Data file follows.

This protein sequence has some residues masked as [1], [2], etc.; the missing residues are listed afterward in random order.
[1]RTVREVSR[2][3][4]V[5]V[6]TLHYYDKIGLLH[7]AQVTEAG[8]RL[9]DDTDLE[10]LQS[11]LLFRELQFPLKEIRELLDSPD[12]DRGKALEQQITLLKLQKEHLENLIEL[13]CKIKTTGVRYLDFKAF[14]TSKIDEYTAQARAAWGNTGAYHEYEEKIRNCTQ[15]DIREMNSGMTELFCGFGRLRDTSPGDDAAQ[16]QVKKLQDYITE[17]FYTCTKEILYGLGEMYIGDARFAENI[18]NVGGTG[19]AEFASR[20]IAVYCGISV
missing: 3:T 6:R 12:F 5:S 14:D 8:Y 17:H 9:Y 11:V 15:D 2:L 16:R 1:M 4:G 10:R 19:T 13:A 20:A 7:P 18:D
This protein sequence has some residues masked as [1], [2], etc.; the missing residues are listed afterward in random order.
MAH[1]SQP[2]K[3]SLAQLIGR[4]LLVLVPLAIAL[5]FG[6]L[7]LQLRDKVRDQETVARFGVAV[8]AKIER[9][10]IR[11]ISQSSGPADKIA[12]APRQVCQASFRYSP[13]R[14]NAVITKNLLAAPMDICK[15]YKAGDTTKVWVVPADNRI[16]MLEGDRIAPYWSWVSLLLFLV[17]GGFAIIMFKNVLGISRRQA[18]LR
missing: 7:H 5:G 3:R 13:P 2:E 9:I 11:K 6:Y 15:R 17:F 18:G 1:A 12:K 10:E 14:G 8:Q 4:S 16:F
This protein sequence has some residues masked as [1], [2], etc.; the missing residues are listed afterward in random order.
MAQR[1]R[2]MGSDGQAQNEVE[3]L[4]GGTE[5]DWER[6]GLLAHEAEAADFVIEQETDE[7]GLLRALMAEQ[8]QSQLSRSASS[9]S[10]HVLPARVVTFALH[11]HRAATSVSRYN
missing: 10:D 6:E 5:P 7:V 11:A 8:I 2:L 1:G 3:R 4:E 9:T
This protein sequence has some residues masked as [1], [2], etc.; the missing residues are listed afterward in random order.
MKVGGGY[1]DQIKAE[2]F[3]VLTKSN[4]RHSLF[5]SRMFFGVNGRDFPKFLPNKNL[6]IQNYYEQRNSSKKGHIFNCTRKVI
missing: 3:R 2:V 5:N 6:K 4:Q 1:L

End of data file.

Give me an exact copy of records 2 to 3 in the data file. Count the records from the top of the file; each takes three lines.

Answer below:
This protein sequence has some residues masked as [1], [2], etc.; the missing residues are listed afterward in random order.
MAH[1]SQP[2]K[3]SLAQLIGR[4]LLVLVPLAIAL[5]FG[6]L[7]LQLRDKVRDQETVARFGVAV[8]AKIER[9][10]IR[11]ISQSSGPADKIA[12]APRQVCQASFRYSP[13]R[14]NAVITKNLLAAPMDICK[15]YKAGDTTKVWVVPADNRI[16]MLEGDRIAPYWSWVSLLLFLV[17]GGFAIIMFKNVLGISRRQA[18]LR
missing: 7:H 5:G 3:R 13:P 2:E 9:I 11:K 6:Y 15:R 17:F 18:G 1:A 12:K 10:E 14:G 8:Q 4:S 16:F
This protein sequence has some residues masked as [1], [2], etc.; the missing residues are listed afterward in random order.
MAQR[1]R[2]MGSDGQAQNEVE[3]L[4]GGTE[5]DWER[6]GLLAHEAEAADFVIEQETDE[7]GLLRALMAEQ[8]QSQLSRSASS[9]S[10]HVLPARVVTFALH[11]HRAATSVSRYN
missing: 10:D 6:E 5:P 7:V 11:A 8:I 2:L 1:G 3:R 4:E 9:T